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FCW : March 15, 2016
In the timeless words of Yogi Berra, “When you come to a fork in the road, take it.” Federal IT managers know all too well of the challenge of going down two paths. Two of the biggest have been the mandates to migrate to the cloud and to better secure govern- ment IT systems through continuous monitoring. On the one hand, federal agencies have been directed to use a “cloud first” strategy, but they’ve been hesi- tant because of concerns about the security of their data in the cloud. On the other hand, the successful pen- etrations of agency networks and systems at the Office of Personnel Management, State Department and elsewhere have given agencies pause about the security of their systems and information. Fortunately, federal IT leaders have two maturing programs designed to address those concerns: the Federal Risk and Authorization Management Program (FedRAMP) for ensuring security in the cloud, and the Continu- ous Diagnostics and Mitigation (CDM) program for more quickly finding and fixing IT security risks. Each has their own priorities and particulars, which has kept them separate and distinct in the minds of many IT managers. But now is the time for agencies to begin viewing FedRAMP and CDM in tan- dem and thinking about how they can work in concert. By considering their linkage, agencies can chart a path that unites the dual demands of improving their security while also embracing the cloud. Clouded reality — then and now Despite all the benefits and efficien- cies that have been touted for consoli- dating systems in the cloud, federal executives still need to be convinced that their sensitive data can be ade- quately protected. In reality, a good case can be made that today’s cloud service providers (CSPs) are able to do an equal or better job of securing government data than many agencies can do for themselves. For one thing, CSPs are more expe- rienced in cloud security because that’s the focus of their business, and they’re using more mature and proven risk management processes. Furthermore, FedRAMP relies on a highly technical and comprehensive assessment (based on the National Institute of Standards and Technol- ogy’s 800-53 set of security controls) to ensure that third-party CSPs meet government security standards and appropriately manage information risk. FedRAMP officials raised the bar for cloud security when they released a draft of a new certification last year that provides the strongest authoriza- tion level yet for putting more sensi- tive data in the cloud. Establishing a higher baseline to protect sensi- tive data and personally identifiable information seems logical, but what’s less obvious is that requiring a higher authorization level for storing sensi- tive data in the cloud also aligns with and enables the direction of the CDM program. Continuous monitoring: From premises to cloud Federal IT managers have gotten on board with continuous monitoring and moved from compliance-based security efforts to more agile, real- time risk management to find and fix vulnerabilities before they are exploited. In the past year, the Department of Homeland Security has been launch- ing CDM Phase 1 tools for agencies to manage their IT hardware and software assets, configuration set- tings and vulnerabilities. Those tools have mostly been in the form of prod- ucts and software licenses. But inter- estingly, for the last grouping of 40 smaller agencies (task order 2F), DHS BY PATRICK D. HOWARD By considering the link between the two programs, agencies can unite the demands of improving security and embracing the cloud FedRAMP and CDM: A dual path to security in the cloud DrillDown 30 March 15, 2016 FCW.COM SHUTTERSTOCK 03156fcw_030-032.indd 30 2/18/16 3:15 PM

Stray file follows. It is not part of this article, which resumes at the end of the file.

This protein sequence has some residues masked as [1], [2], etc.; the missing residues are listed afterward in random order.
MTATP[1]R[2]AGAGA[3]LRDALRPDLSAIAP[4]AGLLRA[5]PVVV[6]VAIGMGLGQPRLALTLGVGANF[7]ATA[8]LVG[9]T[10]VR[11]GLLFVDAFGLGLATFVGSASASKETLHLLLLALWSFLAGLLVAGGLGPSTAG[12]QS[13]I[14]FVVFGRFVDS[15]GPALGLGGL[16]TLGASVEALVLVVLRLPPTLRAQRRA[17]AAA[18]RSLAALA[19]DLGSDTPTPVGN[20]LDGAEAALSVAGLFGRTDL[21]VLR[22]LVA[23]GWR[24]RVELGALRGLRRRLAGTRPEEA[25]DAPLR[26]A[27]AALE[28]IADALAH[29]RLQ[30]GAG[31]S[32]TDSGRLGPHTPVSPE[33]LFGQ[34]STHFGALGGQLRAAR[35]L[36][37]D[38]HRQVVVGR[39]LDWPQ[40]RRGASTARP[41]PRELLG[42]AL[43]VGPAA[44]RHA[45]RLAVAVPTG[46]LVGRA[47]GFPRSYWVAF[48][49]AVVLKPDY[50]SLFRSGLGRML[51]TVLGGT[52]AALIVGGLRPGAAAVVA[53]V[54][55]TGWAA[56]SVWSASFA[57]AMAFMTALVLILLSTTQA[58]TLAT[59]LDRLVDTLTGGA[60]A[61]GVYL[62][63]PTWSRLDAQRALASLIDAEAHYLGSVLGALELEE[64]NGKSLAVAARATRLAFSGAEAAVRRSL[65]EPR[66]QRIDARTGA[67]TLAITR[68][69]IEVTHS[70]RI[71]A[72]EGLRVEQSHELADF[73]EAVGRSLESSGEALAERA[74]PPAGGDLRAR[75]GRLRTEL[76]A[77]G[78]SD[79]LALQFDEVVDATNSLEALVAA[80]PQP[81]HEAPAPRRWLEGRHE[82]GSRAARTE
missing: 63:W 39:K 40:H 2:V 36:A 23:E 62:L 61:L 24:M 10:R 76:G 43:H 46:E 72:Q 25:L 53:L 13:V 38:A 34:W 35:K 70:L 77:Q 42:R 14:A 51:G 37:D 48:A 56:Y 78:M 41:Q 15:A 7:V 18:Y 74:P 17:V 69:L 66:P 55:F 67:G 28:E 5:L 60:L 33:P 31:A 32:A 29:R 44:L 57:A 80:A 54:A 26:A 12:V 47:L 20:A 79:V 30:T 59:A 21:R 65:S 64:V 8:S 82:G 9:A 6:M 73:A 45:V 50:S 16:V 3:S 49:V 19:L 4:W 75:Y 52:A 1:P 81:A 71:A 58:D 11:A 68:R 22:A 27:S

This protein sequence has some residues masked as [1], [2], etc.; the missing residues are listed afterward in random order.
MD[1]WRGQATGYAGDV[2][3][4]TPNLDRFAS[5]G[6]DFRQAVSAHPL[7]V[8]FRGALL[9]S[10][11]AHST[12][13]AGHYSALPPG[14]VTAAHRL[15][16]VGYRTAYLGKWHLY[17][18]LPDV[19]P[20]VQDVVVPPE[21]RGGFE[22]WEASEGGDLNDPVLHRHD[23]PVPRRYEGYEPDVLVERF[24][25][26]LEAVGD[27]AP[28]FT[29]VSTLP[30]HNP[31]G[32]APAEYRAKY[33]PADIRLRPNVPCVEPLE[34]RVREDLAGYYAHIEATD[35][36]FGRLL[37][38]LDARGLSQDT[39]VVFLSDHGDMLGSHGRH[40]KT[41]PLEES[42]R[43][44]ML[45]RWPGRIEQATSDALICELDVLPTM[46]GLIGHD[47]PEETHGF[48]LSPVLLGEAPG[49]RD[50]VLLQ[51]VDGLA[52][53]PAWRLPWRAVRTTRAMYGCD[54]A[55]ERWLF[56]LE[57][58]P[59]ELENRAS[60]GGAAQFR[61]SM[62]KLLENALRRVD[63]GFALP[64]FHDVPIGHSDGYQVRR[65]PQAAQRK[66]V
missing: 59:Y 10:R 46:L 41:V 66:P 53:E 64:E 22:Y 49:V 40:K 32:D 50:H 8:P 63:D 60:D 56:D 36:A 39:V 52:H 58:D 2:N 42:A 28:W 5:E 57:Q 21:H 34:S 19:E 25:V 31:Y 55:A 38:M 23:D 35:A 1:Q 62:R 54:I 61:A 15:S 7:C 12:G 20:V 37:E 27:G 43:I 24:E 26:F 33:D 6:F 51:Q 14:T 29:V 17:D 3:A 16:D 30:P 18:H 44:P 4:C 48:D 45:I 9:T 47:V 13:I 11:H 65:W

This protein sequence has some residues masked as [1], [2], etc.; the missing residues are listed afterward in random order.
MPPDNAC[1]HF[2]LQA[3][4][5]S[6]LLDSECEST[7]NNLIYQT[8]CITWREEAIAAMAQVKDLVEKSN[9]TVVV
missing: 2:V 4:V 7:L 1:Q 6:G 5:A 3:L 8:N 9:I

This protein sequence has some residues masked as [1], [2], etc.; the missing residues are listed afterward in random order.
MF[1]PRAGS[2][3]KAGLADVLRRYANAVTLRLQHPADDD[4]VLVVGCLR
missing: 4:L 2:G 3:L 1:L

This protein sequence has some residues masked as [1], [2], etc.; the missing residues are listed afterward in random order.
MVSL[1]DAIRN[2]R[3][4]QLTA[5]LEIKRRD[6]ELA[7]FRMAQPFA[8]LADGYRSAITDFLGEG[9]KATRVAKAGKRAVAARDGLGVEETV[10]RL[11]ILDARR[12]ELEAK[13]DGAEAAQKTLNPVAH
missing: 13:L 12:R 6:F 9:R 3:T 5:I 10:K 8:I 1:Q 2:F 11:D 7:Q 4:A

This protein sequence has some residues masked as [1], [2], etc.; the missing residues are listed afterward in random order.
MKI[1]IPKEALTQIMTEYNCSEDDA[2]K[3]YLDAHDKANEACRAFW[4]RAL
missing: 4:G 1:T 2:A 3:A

March 30, 2016